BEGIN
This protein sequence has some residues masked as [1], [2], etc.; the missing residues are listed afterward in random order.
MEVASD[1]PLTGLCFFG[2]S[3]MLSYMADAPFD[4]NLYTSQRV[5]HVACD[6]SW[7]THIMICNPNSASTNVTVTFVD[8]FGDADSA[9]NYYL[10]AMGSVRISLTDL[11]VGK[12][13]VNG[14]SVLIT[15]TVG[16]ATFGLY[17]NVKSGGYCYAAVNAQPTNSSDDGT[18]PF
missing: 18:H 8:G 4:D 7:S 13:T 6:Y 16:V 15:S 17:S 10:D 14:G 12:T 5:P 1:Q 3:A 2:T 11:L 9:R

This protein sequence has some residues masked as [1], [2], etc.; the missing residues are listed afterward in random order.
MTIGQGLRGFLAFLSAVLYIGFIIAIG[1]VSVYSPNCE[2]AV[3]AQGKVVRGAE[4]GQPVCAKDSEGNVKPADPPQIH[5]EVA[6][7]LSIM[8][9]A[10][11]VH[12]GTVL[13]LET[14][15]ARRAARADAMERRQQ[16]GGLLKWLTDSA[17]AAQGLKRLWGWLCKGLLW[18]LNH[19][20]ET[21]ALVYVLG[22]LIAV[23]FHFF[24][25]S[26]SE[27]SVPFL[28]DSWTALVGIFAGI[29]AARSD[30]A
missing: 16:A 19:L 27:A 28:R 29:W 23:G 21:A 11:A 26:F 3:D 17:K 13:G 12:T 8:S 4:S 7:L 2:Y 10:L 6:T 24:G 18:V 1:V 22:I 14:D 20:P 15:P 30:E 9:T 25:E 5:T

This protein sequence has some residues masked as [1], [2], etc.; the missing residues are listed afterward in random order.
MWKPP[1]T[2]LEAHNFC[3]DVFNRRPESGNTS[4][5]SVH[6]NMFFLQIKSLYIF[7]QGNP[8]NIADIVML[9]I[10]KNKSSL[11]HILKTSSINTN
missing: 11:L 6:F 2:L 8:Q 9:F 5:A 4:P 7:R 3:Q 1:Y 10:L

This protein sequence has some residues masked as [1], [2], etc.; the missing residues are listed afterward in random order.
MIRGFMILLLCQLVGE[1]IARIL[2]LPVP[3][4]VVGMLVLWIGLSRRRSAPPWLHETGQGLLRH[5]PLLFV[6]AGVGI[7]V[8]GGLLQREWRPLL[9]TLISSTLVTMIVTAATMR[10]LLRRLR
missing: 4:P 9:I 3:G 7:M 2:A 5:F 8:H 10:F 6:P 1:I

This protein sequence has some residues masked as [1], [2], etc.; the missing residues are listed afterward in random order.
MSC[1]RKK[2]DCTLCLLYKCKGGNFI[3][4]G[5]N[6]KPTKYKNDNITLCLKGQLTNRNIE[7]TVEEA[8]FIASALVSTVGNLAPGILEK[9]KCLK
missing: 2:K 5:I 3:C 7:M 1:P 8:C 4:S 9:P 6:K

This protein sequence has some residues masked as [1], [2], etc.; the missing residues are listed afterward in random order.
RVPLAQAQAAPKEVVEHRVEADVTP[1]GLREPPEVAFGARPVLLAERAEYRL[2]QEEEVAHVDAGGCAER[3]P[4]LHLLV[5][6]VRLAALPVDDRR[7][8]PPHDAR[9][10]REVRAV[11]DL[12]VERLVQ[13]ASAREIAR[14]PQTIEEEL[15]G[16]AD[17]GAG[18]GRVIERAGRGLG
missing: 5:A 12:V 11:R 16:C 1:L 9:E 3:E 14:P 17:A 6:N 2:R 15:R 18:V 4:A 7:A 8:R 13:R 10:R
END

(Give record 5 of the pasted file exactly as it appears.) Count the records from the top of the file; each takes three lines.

This protein sequence has some residues masked as [1], [2], etc.; the missing residues are listed afterward in random order.
MSC[1]RKK[2]DCTLCLLYKCKGGNFI[3][4]G[5]N[6]KPTKYKNDNITLCLKGQLTNRNIE[7]TVEEA[8]FIASALVSTVGNLAPGILEK[9]KCLK
missing: 2:K 5:I 3:C 7:M 1:P 8:C 4:S 9:P 6:K